Dear Men, Admit it. Many of you have done it. You've seen a pretty girl walk down University Boulevard, looked her up and down and whistled, made kissing noises or shouted some obscene remark about her behind. But take it from a girl who is tired of it: It doesn't work.
In a jam-packed boxing stadium, the cheers and jeers of an exuberant crowd echo in Maggie's ears. From the stands, she watches the match with longing in her eyes as the boxer steps left, avoiding a punch to the face, then swings his right arm in his opponent's stomach. Right outside the ring is Frankie Dunn, the boxer's trainer, instinctively shuffling his feet and punching the air as if he were in the match himself.
"Get your warm clothes on; we're going to prepare a burial!" says Cultural Anthropology teacher David Whitacre, motioning to his students in room 131 to follow him out the door. His students smile at one another: It's not going to be a typical Monday morning.
The bill was $683—that's how much senior Heather Baker owed her parents at the end of the summer before her junior year. Every penny was spent on long-distance calls to her boyfriend some 500 miles away.
In the beginning of Harry Potter and the Sorcerer's Stone, Harry doesn't even know he's a wizard. During his induction to the magical world of flying broomsticks and bubbly potions, he gapes wide-eyed at his surroundings, every bit overwhelmed by his transition from abused child to famous hero. In Chamber of Secrets, he gains a few inches, fights a few more bad guys and gets a little more thick-skinned, but still remains a kid in a dangerous world.
English teacher Sharon Caplan is "having a second renaissance." After 26 years of teaching Shakespeare, Hemmingway and Steinbeck, Caplan has decided to pursue her other interests, including politics (she hopes to work on John Kerry's campaign) and marine biology.
Act 1: Kelly Newman is a tiny, golden-haired child already testing her acting prowess in her living-room production of The Frog Prince. Act 2: A college freshman, Newman takes her first steps into the bright stage lights at Catholic University. Act III: Newman combines her love of theatre and teaching as the drama instructor at Blair.
As Sydney Bristow on ABC's Alias, Jennifer Garner is a hard-as-nails, butt whooping machine working for the CIA. She spends countless hours whipping both her acting skills and martial arts moves into shape in order to give life to her character, who constantly undergoes very adult emotions such as pain, loss, love and betrayal.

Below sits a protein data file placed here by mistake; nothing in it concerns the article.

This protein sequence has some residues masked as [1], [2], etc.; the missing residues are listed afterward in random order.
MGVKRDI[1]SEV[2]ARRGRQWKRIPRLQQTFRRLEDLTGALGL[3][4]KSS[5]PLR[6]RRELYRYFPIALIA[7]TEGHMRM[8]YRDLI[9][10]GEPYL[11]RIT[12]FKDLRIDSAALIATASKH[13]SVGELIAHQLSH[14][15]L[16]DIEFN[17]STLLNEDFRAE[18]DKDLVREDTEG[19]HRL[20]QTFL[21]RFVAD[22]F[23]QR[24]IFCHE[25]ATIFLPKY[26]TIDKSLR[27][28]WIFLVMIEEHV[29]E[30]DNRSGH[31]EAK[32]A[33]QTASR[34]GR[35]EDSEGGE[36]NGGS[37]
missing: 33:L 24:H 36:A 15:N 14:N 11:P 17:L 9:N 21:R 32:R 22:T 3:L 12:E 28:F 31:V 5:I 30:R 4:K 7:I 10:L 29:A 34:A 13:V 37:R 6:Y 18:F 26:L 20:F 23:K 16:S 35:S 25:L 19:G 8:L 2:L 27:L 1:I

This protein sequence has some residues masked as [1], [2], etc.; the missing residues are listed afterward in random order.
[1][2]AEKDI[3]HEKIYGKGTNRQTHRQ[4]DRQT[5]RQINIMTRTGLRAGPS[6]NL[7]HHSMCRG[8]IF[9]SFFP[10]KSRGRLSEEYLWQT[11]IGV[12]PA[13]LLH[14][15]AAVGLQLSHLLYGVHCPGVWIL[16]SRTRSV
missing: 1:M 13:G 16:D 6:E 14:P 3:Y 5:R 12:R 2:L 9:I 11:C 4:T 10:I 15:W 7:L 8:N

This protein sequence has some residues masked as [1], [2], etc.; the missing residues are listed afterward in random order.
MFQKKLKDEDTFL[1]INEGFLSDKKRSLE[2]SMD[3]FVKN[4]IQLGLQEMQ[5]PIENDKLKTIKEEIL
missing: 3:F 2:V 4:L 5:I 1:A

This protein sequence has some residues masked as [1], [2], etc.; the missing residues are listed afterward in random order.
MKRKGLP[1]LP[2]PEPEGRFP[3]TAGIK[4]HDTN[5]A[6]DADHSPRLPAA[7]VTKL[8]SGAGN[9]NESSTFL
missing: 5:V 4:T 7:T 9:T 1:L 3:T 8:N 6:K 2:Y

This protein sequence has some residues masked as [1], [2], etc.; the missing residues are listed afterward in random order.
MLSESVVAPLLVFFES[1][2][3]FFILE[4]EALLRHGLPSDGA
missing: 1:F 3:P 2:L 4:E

Senior Noam Dror's parents bring him chicken soup whenever he has a cold. They scold him when his room isn't clean. They nag him to finish his homework and smother him with hugs after a bad day. His two moms have done everything required of caring, loving parents, so when Dror is confronted with awkward stares and raised eyebrows because his parents are gay, he's liable to be a bit upset. As the controversy over gay parenting continues to grow, Dror and the other 10 million children of gay, lesbian or bisexual parents in the U.S. cannot escape the ignorance and curious questions inherent in the lifestyle. But they stress that, aside from being confronted with prejudice in occasion, their lives are similar to those of children of heterosexual parents.
It should have been the perfect vacation; my team fought our way to the championship game in a major Florida sports competition, and only something extraordinarily awful could have destroyed my bliss. But with a split-second hyperextension of my leg and a popping sensation in my knee, I tore my Anterior Cruciate Ligament (ACL), becoming one of the 20,000 high-school female athletes who experience severe knee injuries each year.
Nearly everyone, be they Christian, Jew, Muslim or agnostic knows the story – Jesus was arrested in the garden of Gethsemane, taken before the Jewish priests, brought before Pontius Pilate, then flogged, brutally beaten, and crucified. Therefore, it is not the storyline of The Passion that will shock you – it is the extreme and brutal gore that takes Jesus' suffering to an almost unrealistic level.
Stuck On You, the Farrelly's brothers' newest comedy, starring Greg Kinnear and Matt Damon as conjoined twins, is not a hilarious movie that impales the viewer with side-splitting laughter but has enough dignity not to take cheap shots at the brothers' situation. Instead, the comedy plays to the heart of their seemingly freakish arrangement: brotherly love.
If you seek a movie with a captivating storyline, shocking plot twists, original action sequences, and spooky thrills, then don't see House of the Dead.